Mixing the freetexts is giving me an opportunity to explore some different ways of writing. I find that I like weaving different elements together in a single package and will probably do more subs along those same lines. Go to Comment
Those with weak wills who use the Glyph often find themselves becoming obsessed with the past. The more they see, the more they are compelled to use it. Examples include: an obsession with a particular sequence of events, family, or area; paranoia about the motives of those around the bearer (whether they be friends, family, business associates, etc.); seeking something lost to the past (as in Oeren's case); or even egomania that drives the bearer to show supernatural knowledge.
There are demons living in the time fog. Using the Glyph has a chance of catching some unwanted attention.
Each time the Glyph is used, it leaves a small crack in the ethereal plane, inviting strange beings through into the mortal world. Repeated use in one area creates larger rifts and the risk of bigger beasties making it through.
While in the time fog, the bearer is invisible.
Occasionally, a strong-willed bearer will be able to peek into the future. As the future is fluid, each viewing may show slightly different events. This invites the same danger of overuse, where an obsession develops around controlling the flow of time. This often ends in complete madness where the bearer can no longer tell the difference between hundreds of possible outcomes and what actually happens.
More Plot Hooks
The PC's are approached by the intermediary of a nervous noble. They are offered a substantial reward for finding out who is blackmailing this noble. The blackmailer, of course, is using the Glyph to gather dirt on his rivals in an attempt to increase his own wealth and power. Staying a step ahead of the villain will be tricky.
A town has been overrun by creatures of the ethereal realm. A reward is offered for clearing it. Within lies the Glyph and the dessicated corpse of its wielder, who unknowingly created cracks into the ethereal through constant use. His attempts to satisfy his obsession with the local mayor's lovely young wife ended up destroying everyone for miles around.
This sounds like so much fun, I'm tempted to work an adventure around it rather than waiting for the players to get in a jam. Dr Who aside, I generally don't find time travel in games or fiction very engaging, but this is good. Maybe it's my love of messing with my players' minds.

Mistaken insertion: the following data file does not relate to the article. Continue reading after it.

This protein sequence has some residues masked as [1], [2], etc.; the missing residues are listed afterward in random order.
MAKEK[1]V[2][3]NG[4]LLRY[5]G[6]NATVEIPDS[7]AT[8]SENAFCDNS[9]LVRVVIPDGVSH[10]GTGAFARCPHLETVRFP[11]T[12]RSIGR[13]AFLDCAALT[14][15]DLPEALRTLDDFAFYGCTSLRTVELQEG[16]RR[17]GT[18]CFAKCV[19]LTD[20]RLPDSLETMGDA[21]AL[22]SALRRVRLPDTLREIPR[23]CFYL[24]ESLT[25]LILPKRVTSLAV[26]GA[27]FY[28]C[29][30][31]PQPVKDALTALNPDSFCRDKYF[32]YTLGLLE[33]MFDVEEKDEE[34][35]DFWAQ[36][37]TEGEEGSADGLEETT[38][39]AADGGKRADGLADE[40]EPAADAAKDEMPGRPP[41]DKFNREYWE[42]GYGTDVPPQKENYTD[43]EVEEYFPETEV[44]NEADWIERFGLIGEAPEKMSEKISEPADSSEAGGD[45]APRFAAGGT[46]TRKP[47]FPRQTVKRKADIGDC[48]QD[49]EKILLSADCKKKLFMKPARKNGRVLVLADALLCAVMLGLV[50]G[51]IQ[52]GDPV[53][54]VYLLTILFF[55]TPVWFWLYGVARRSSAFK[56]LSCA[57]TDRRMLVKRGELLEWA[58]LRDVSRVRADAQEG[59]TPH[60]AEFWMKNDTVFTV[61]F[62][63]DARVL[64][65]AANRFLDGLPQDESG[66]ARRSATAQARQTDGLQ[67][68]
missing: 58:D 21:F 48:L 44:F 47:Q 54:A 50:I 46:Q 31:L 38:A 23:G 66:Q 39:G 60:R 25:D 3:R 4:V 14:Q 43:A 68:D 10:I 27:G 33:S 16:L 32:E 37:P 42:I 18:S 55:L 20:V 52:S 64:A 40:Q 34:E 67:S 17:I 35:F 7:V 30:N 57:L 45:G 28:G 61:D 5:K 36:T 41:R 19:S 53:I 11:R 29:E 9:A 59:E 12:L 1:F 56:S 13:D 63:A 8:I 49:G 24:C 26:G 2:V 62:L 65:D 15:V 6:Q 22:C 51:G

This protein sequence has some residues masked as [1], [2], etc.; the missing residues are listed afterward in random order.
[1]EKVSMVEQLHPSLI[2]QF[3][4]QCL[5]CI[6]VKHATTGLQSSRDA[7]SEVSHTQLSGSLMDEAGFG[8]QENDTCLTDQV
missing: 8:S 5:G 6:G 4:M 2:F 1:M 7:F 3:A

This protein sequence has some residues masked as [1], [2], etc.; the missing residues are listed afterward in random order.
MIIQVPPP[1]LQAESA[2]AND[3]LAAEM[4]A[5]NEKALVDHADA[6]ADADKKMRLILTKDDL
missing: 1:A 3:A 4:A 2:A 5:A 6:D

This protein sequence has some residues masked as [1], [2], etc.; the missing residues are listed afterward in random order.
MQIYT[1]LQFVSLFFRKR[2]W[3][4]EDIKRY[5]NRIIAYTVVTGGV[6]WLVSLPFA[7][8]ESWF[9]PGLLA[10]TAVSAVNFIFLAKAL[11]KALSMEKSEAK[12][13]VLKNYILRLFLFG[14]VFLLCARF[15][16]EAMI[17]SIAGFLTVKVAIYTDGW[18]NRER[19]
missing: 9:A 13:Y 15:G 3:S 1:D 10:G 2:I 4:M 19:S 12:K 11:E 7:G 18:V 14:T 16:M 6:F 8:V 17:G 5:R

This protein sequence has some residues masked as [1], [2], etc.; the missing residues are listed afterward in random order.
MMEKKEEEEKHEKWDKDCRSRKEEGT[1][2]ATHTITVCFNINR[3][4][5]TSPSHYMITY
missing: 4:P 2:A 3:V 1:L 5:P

I would probably make the fighter's injury something less horrific than the loss of an arm, simply because most players would outright refuse to pull the red lever. Especially since the punishment for not doing it is so severe. It would have to be something uncomfortable, though, just to keep the tension up. Of course, I would throw a number of false red levers in just to keep him on his toes. Go to Comment
The writeup seems a little confusing but I was able to get it after a few reads. It could probably be clearer if there was more. For instance, maybe a description of a specific soul who was held by Polleus (and why) followed by how the coins given to Alira's priests were used. Go to Comment
I like these kinds of subs; they explore ideas that aren't about uber-powerful characters or powers. Not every mage will attain greatness but they can still be worth noting. Also, it would be interesting to see how a tuner mage PC could fill out and enhance a larger party. And, being more accessible to the lower classes means that the party may be more likely to interact with them. Go to Comment
This is an excellent list. I think not adhering to #1 is one of the most common failings in sci-fi and fantasy, which is why the really good ones stand out so well. Without #1, #3 or #4 are usually missing as well. (Completely agree with the "jerk ass hero" pitfall.) I struggle with #5 (and plots in general.) Go to Comment